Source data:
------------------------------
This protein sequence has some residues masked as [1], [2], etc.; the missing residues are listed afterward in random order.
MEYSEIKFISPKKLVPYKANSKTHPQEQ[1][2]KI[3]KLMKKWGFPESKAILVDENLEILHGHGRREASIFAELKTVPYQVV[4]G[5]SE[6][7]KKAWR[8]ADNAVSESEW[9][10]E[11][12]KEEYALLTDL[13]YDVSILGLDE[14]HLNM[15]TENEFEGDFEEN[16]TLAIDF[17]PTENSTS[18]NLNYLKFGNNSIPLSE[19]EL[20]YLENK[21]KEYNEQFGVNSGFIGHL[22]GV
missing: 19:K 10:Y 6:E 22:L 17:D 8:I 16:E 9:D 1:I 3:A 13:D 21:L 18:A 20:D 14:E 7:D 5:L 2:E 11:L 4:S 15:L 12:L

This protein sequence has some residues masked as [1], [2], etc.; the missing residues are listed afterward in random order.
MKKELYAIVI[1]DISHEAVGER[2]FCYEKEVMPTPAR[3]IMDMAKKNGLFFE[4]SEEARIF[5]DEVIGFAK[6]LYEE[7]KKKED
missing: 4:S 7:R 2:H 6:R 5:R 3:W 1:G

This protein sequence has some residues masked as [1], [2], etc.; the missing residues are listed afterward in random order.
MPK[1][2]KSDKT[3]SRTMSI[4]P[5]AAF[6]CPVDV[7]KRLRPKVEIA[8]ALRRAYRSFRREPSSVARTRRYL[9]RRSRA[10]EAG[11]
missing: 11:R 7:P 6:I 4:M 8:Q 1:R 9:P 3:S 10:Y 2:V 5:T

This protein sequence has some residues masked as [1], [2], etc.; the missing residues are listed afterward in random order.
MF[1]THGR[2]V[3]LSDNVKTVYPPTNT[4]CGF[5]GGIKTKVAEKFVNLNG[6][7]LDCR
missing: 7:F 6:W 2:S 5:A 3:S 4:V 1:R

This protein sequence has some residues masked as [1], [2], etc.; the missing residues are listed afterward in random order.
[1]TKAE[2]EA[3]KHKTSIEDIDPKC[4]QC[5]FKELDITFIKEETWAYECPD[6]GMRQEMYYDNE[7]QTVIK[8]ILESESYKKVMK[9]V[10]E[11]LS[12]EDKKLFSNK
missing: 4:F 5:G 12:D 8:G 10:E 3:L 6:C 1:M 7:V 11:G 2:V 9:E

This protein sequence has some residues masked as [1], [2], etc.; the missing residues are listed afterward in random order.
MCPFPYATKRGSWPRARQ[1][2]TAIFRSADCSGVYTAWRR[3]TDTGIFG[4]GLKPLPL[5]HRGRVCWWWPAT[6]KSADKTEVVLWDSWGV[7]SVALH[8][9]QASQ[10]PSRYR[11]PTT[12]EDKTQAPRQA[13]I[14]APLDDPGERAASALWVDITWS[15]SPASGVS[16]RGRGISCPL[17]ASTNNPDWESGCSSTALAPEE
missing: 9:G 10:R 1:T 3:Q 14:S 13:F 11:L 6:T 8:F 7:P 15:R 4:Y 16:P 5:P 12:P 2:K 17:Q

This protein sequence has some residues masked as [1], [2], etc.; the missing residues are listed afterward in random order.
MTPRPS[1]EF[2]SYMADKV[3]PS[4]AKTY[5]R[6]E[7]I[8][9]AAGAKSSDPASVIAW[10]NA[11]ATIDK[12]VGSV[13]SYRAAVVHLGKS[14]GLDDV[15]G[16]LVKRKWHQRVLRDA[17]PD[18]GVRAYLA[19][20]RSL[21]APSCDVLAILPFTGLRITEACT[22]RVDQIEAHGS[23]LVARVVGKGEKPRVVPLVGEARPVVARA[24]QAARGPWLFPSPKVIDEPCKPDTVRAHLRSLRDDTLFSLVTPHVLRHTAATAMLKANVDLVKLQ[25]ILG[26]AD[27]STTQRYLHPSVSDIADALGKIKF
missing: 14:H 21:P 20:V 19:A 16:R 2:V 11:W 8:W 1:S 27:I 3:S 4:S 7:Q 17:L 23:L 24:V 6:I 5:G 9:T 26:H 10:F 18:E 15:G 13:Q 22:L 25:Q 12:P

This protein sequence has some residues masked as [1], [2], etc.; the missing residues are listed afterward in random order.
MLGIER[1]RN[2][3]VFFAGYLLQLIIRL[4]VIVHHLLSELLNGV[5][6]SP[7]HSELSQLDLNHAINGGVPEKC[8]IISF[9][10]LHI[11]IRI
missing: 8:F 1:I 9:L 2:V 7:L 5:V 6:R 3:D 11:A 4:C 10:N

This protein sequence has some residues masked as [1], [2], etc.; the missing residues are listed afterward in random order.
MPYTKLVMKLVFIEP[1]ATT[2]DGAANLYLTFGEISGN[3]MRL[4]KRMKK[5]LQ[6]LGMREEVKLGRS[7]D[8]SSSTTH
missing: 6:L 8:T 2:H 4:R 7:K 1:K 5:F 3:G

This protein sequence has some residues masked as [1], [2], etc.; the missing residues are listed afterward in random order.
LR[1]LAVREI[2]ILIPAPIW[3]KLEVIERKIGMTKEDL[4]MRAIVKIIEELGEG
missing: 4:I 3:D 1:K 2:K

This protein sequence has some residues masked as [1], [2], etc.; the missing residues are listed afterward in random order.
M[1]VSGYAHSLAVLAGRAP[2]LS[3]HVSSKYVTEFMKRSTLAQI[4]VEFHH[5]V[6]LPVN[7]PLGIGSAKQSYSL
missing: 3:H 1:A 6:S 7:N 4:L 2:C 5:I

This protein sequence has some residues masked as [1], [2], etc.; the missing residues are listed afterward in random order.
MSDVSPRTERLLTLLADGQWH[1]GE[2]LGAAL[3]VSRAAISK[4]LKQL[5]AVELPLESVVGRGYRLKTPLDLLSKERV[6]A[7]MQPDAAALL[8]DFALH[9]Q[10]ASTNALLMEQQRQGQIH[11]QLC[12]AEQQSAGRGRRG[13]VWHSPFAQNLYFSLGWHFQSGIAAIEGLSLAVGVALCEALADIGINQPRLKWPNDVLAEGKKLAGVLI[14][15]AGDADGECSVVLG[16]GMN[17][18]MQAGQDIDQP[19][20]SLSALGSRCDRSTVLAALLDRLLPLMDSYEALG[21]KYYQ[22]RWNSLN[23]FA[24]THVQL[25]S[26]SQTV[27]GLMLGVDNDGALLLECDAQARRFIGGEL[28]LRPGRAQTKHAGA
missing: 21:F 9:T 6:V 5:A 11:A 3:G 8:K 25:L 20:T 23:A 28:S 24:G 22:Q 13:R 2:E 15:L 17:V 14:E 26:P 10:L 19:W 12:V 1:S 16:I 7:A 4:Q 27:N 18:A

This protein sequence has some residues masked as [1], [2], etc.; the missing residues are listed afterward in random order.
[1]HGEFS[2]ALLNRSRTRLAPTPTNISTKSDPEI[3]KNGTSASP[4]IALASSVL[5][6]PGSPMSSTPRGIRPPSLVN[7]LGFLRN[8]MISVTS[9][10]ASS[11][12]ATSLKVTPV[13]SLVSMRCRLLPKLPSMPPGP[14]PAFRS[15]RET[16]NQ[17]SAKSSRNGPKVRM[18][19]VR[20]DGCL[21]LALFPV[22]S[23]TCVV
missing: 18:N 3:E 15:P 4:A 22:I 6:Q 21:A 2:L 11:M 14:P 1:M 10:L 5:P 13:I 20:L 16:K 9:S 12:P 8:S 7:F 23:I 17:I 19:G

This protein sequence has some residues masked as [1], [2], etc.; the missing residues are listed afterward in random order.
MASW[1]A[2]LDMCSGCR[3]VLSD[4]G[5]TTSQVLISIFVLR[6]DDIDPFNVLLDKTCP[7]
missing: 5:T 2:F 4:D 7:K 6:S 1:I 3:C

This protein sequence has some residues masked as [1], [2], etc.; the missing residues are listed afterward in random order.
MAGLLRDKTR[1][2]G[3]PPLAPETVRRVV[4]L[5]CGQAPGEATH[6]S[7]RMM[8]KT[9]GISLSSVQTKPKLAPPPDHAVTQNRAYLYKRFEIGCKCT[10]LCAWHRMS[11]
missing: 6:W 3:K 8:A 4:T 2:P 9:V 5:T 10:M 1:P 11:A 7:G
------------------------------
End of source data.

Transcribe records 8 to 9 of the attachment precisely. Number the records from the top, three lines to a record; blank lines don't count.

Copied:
This protein sequence has some residues masked as [1], [2], etc.; the missing residues are listed afterward in random order.
MLGIER[1]RN[2][3]VFFAGYLLQLIIRL[4]VIVHHLLSELLNGV[5][6]SP[7]HSELSQLDLNHAINGGVPEKC[8]IISF[9][10]LHI[11]IRI
missing: 8:F 1:I 9:L 2:V 7:L 5:V 6:R 3:D 11:A 4:C 10:N

This protein sequence has some residues masked as [1], [2], etc.; the missing residues are listed afterward in random order.
MPYTKLVMKLVFIEP[1]ATT[2]DGAANLYLTFGEISGN[3]MRL[4]KRMKK[5]LQ[6]LGMREEVKLGRS[7]D[8]SSSTTH
missing: 6:L 8:T 2:H 4:R 7:K 1:K 5:F 3:G